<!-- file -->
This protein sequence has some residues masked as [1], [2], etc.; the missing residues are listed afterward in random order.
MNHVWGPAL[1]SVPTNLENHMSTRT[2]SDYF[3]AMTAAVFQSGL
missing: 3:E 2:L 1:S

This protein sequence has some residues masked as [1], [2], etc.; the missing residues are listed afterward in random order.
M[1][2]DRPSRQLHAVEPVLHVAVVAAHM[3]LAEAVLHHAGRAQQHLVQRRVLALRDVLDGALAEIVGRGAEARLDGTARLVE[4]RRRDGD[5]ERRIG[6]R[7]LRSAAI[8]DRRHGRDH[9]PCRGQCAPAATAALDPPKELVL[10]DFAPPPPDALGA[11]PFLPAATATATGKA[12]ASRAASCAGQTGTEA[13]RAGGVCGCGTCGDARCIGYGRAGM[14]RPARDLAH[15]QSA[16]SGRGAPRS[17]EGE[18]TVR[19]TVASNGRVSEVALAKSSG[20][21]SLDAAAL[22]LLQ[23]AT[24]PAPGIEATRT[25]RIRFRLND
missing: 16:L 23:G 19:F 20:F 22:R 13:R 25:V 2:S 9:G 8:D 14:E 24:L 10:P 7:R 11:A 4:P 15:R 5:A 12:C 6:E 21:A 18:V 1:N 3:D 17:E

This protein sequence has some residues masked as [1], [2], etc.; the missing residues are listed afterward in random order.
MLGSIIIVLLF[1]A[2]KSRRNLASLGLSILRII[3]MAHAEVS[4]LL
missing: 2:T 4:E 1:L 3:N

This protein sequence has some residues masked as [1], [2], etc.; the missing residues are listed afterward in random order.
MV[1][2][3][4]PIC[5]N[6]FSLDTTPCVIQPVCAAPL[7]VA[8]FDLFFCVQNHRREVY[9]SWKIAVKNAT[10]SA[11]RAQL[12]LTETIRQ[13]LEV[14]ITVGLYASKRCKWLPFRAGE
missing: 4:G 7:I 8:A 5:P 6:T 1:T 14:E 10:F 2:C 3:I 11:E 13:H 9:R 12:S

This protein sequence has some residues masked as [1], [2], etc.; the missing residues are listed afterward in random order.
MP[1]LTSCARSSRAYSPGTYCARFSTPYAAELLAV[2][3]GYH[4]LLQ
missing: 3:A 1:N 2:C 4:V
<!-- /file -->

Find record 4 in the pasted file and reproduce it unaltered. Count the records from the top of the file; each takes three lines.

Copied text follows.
This protein sequence has some residues masked as [1], [2], etc.; the missing residues are listed afterward in random order.
MV[1][2][3][4]PIC[5]N[6]FSLDTTPCVIQPVCAAPL[7]VA[8]FDLFFCVQNHRREVY[9]SWKIAVKNAT[10]SA[11]RAQL[12]LTETIRQ[13]LEV[14]ITVGLYASKRCKWLPFRAGE
missing: 4:G 7:I 8:A 5:P 6:T 1:T 14:E 10:F 2:C 3:I 11:E 13:H 9:R 12:S